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Gun-maker who used 3D printer and instructions from the internet to make deadly weapons is jailed

A gun-maker from Birmingham has been jailed after manufacturing deadly weapons with a 3D printer following instructions he downloaded off the internet.

Some of the guns Biddell-Portman manufactured.
Some of the guns Biddell-Portman manufactured.

David Biddell-Portman has been jailed for five years, following the first discovery of its kind in the region.

Biddell-Portman’s house was visited by police for a routine visit after he legally bought a blank-firing pistol and 50 rounds of 8mm ammunition in December of 2020.

They were let in by a relative, but 30-year-old Biddell-Portman wasn’t in. Officers searched his bedroom and found two assault rifles in a wardrobe.

David Biddell-Portman has been jailed for five years for using a 3D printer to manufacture weapons.

In an upstairs cupboard, they found a 3D printer used to produce the weapons and a cassette of plastic to print parts.

3D printers have legitimate uses to print out physical objects by laying down layers of plastic. They can be used for everything from toys to jewellery and furniture.

But an examination found that the assault rifles had been printed on the machine, with steel parts added to them for key components which could not be made with plastic.

Officers examined Biddell-Portman’s electronic devices and found that he had downloaded software and other files, including instructions from an anti-gun control organisation, allowing him to print out the weapons.

In a tool box in his shed, officers found bullets, metal gun parts and other 3D printed plastic parts for weapons.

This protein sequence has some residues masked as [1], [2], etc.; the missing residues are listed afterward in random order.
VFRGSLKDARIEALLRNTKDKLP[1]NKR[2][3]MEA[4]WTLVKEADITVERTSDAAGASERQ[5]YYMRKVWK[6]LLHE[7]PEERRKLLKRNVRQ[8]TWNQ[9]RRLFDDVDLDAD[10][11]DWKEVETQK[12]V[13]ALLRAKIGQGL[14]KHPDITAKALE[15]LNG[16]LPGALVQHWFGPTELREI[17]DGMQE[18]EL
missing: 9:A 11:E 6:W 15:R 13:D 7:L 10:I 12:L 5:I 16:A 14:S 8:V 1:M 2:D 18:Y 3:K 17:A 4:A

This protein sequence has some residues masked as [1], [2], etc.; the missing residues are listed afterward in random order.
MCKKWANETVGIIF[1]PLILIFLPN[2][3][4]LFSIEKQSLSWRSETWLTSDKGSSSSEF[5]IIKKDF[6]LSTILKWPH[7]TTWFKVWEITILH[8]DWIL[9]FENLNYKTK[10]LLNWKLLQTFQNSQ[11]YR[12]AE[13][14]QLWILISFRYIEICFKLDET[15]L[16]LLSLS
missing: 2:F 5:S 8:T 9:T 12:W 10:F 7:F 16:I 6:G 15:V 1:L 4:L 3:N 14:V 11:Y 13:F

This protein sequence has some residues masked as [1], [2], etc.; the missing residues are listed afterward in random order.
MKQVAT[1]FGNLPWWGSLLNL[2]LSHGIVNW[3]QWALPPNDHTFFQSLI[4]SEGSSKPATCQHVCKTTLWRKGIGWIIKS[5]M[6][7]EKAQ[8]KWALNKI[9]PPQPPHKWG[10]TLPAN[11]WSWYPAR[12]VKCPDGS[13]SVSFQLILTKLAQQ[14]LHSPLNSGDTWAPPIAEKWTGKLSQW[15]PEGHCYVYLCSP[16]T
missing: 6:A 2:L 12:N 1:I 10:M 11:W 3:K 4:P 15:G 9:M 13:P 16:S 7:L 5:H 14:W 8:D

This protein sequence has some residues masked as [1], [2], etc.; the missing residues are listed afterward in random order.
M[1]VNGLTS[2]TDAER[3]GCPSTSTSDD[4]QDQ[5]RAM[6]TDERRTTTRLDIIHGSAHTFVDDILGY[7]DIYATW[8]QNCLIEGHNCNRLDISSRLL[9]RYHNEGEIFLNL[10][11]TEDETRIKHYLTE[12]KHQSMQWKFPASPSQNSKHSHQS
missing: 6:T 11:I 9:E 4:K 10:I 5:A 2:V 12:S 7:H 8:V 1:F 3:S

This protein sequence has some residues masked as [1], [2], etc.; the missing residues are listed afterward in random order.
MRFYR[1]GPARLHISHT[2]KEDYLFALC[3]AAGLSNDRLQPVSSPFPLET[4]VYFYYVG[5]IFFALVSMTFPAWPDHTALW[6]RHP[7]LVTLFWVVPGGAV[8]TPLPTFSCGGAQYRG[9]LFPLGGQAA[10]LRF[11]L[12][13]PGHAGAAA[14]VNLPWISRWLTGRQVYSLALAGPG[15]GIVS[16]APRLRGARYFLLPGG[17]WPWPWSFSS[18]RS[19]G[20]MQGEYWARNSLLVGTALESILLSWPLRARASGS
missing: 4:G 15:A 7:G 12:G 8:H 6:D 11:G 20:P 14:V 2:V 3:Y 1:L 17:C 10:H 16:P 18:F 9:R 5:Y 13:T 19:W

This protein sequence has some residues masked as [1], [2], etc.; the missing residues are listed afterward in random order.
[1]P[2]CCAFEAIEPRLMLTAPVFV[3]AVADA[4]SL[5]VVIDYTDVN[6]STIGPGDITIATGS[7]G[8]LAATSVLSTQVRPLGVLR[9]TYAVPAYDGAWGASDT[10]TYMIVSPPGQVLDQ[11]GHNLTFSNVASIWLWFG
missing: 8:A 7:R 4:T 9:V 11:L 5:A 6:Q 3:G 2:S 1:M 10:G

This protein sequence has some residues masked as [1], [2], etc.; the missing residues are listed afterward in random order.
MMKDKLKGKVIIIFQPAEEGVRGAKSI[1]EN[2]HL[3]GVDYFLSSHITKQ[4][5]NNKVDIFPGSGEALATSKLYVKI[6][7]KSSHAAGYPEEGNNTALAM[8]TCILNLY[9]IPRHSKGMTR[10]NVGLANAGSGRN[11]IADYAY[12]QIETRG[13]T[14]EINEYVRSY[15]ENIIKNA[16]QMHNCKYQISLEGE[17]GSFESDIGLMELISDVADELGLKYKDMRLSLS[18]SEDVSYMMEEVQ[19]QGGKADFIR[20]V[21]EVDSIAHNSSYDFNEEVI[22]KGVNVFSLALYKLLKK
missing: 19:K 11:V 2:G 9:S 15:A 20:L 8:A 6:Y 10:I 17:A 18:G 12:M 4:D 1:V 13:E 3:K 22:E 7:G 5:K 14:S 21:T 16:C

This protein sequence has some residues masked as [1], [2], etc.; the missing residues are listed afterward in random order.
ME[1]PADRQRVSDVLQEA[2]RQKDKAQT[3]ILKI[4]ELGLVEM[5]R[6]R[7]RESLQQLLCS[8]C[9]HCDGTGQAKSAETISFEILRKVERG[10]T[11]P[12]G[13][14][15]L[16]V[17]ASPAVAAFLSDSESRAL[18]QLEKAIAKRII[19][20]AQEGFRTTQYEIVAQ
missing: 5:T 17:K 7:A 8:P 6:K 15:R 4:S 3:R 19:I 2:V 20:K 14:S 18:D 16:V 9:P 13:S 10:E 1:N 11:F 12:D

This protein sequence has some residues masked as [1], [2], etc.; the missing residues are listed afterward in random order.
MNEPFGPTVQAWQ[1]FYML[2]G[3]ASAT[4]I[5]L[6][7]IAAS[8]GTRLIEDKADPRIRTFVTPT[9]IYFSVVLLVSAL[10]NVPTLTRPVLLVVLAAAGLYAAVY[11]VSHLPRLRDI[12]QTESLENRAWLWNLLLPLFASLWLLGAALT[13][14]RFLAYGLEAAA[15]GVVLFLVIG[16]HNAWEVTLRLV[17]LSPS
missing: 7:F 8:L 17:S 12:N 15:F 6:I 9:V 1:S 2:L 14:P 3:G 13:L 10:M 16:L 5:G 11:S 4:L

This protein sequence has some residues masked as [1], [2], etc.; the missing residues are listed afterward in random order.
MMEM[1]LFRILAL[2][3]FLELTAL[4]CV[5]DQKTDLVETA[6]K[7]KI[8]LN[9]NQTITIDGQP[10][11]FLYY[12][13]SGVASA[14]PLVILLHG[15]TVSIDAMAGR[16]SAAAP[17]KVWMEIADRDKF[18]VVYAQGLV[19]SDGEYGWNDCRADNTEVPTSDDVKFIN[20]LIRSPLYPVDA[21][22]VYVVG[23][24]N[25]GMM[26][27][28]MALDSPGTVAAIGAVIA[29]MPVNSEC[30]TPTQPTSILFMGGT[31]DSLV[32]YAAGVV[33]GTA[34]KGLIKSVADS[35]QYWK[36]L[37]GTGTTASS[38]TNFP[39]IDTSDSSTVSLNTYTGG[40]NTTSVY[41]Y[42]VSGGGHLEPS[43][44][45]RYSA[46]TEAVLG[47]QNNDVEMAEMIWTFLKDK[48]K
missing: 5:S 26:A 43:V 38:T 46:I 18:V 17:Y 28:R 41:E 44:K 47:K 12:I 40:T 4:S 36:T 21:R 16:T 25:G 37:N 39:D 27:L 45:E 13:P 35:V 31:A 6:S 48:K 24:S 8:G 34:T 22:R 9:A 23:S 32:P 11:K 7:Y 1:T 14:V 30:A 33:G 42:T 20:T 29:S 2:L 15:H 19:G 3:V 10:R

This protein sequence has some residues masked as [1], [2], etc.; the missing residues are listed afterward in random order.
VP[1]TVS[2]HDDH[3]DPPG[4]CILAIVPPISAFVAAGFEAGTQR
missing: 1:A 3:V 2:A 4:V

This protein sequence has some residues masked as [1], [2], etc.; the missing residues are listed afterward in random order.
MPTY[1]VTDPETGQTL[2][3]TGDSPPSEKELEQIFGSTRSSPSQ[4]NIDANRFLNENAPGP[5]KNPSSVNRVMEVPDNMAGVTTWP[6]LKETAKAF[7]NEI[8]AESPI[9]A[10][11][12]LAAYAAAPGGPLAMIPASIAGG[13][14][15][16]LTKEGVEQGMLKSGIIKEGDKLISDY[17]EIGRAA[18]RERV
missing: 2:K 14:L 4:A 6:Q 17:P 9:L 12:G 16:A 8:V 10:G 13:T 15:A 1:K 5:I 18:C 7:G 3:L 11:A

The 3D printer Biddell-Portman used to make the guns.

Biddell-Portman, of Neachley Grove, Kitts Green, pleaded guilty to two charges of manufacturing a firearm and was sentenced at Birmingham Crown Court today.

Det Insp Lisa Jackson, of West Midlands Police's priorities team, said: “This is the first time we’ve recovered a 3D-printed firearm in the West Midlands, and so is a really significant find for us.

“We still don’t know what Biddell-Portman had intended to do with the weapons. He told us he had an interest in the mechanics of guns.

“But the reality is that these were deadly weapons which were tested and shown to be capable of firing live ammunition, which could have had deadly consequences.

“We fully appreciate that 3D printers are growing in popularity, and have lots of legitimate uses.

“But people considering using them to manufacture deadly weapons must be put on notice that we will treat them as seriously as any other traditional firearm and they can expect to be given lengthy prison sentences as a result.”

If you’ve got information on people involved in gun crime, get in touch with West Midlands Police or ring Crimestoppers anonymously on 0800 555 111.

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